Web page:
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With the threat of Covid-19, everyone is advised to stay home. This isolation paved way for many of us to have time for new hobbies and other creative pursuits.

One of the most popular both offline and online is gardening. The #plantitos and #plantitas will lead you to different social media groups and communities, where people are sharing ideas, plants, and tips where to find gardening tools.

But gardening is more than a trend, though. Growing plants at home, especially fruit-bearing ones and vegetables, have social and environmental benefits.

To help get more people interested in gardening and raise awareness on food security, Smart Communications, Inc. (Smart) and the Department of Agriculture – Agricultural Training Institute (DA-ATI) have co-produced a web series called Kalye Mabunga.

This online shows tackles a wide array of gardening topics such as herbs that thrive in an urban setting, garden maintenance, and recycling used materials into gardening supplies.

Here are some young gardeners who have learned a thing or two from this show and shared what benefits they are reaping from this new found hobby.

Mitch Gatdula

1. Urban farmers have a steady source of food

Michelle Gatdula says food security was a factor when she got into urban farming in 2016. “The garden-to-table approach has been great for me and my family, because we literally have an unlimited supply of fresh fruits and veggies all the time,” the Manila-based HR manager says. Gatdula is also into ornamental plants, and slowly built an “indoor jungle” when the lockdown was declared last March.

Charlie Desales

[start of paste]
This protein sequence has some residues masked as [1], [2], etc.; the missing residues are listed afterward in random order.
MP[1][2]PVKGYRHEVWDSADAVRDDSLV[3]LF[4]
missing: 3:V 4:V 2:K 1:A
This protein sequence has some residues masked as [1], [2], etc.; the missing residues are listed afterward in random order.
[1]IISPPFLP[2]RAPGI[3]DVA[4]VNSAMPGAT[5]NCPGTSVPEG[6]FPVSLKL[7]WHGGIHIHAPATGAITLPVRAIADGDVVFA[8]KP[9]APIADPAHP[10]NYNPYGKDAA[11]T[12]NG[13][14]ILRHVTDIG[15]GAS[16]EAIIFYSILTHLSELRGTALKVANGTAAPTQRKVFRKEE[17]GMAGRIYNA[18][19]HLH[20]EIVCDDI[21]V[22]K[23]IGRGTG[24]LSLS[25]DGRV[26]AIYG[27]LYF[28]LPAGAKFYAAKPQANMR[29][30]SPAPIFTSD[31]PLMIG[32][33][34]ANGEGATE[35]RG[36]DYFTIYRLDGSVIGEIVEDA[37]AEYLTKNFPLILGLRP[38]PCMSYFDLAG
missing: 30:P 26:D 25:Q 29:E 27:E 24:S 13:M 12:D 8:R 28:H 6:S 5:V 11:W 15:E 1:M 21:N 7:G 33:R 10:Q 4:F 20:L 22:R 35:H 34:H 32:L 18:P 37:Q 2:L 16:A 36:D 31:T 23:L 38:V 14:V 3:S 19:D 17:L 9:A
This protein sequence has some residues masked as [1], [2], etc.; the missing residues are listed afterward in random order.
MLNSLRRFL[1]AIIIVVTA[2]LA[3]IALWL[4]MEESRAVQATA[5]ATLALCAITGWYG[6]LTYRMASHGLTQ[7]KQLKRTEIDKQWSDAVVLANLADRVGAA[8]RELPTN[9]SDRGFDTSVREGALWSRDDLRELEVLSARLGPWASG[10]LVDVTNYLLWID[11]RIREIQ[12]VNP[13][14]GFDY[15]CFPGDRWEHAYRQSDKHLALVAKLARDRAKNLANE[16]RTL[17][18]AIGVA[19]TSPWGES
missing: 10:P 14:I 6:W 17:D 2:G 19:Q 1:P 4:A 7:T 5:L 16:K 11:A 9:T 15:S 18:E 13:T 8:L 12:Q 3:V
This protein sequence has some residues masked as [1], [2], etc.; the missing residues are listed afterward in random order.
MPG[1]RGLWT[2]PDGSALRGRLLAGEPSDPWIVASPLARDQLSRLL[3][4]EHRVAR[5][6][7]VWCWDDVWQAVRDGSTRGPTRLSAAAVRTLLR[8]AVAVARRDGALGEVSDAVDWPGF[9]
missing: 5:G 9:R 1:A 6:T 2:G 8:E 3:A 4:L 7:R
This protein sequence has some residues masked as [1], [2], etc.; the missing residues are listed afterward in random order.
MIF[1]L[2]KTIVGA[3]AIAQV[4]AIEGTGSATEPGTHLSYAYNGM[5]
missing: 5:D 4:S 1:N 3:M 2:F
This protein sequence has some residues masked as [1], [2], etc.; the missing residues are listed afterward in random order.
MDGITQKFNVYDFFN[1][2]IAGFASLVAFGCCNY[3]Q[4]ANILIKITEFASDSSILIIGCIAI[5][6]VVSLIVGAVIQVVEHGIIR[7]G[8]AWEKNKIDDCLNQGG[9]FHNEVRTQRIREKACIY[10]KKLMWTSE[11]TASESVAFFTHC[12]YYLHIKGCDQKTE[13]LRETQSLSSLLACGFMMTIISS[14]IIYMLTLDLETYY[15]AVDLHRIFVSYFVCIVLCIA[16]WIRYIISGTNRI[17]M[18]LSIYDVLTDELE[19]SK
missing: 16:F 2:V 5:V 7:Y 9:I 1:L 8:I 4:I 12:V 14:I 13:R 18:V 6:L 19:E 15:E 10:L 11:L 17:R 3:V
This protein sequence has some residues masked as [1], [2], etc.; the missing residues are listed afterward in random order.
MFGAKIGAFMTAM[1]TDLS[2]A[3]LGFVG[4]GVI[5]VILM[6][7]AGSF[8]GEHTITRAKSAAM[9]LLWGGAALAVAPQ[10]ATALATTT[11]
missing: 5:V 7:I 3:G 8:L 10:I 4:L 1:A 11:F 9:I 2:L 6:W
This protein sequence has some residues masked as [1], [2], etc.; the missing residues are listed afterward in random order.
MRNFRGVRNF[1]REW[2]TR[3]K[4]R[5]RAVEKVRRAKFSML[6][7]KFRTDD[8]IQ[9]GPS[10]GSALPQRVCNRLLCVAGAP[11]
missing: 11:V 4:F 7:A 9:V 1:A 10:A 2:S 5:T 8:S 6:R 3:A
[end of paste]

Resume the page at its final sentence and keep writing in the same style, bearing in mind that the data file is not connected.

2. You can ensure the quality of produce by growing your own food

One downside with mass-produced crops is that they can contain chemicals to prolong shelf life while in supermarkets. This is among the reasons why Charlie Desales of Antipolo City grows his own organic lettuce, pechay, arugula, kinchay, kale, tomato, peppers, eggplant, and cucumber at home.

“I prefer to have our own supply of vegetables because I can be sure it is clean, with no pesticides that could harm both our bodies and the environment,” he explained. A marine resource consultant, Charlie is into aquaponics, a type of gardening wherein one can grow plants in water medium.

JM Banzuela

3. You build a sense of responsibility

JM Banzuela of Kawit, Cavite says being a plantita entails hard work, which can result to both success and failures. “Even though some of my produce don’t survive, that’s how I learned to get better,” she quips. “It never ceases to amaze me how, from tiny seeds, I’d see my plants grow bigger and bigger every day. I find a sense of fulfillment in that.”

Claire Hernandez

4. You can earn money from gardening

Marie Claire Hernandez of Calamba, Laguna turned her succulents-collecting hobby into a business. “I started buying and selling at first, then I got into propagating,” she says. Providentially, the boost in plant collection during the pandemic has helped her sustain their family’s income amid the health crisis. “It has helped us because most of our family’s businesses had to lie low due to quarantine restrictions,” Hernandez explains.

Aris John Trinidad

5.  It can do wonders for your mental health

When Aris John Trinidad first got into urban gardening in 2017, he considered it as a means of coping during a very stressful time in his life. “I needed something to help me zone out – and plants were the answer,” the freelance clothing designer says.

Living in a studio unit with a floor-to-ceiling, east-facing window, complete with a small plant box on the façade of the unit, he began tending to plants to keep himself productive. “I can say that this hobby has helped me stay mentally healthy, especially during this crisis,” he says.

More “plantfluencers” will share their stories on how they developed their backyard farms, as well as best practices, on Kalye Mabunga.

It can be viewed every Friday at 8 p.m. till Sept. 25 at


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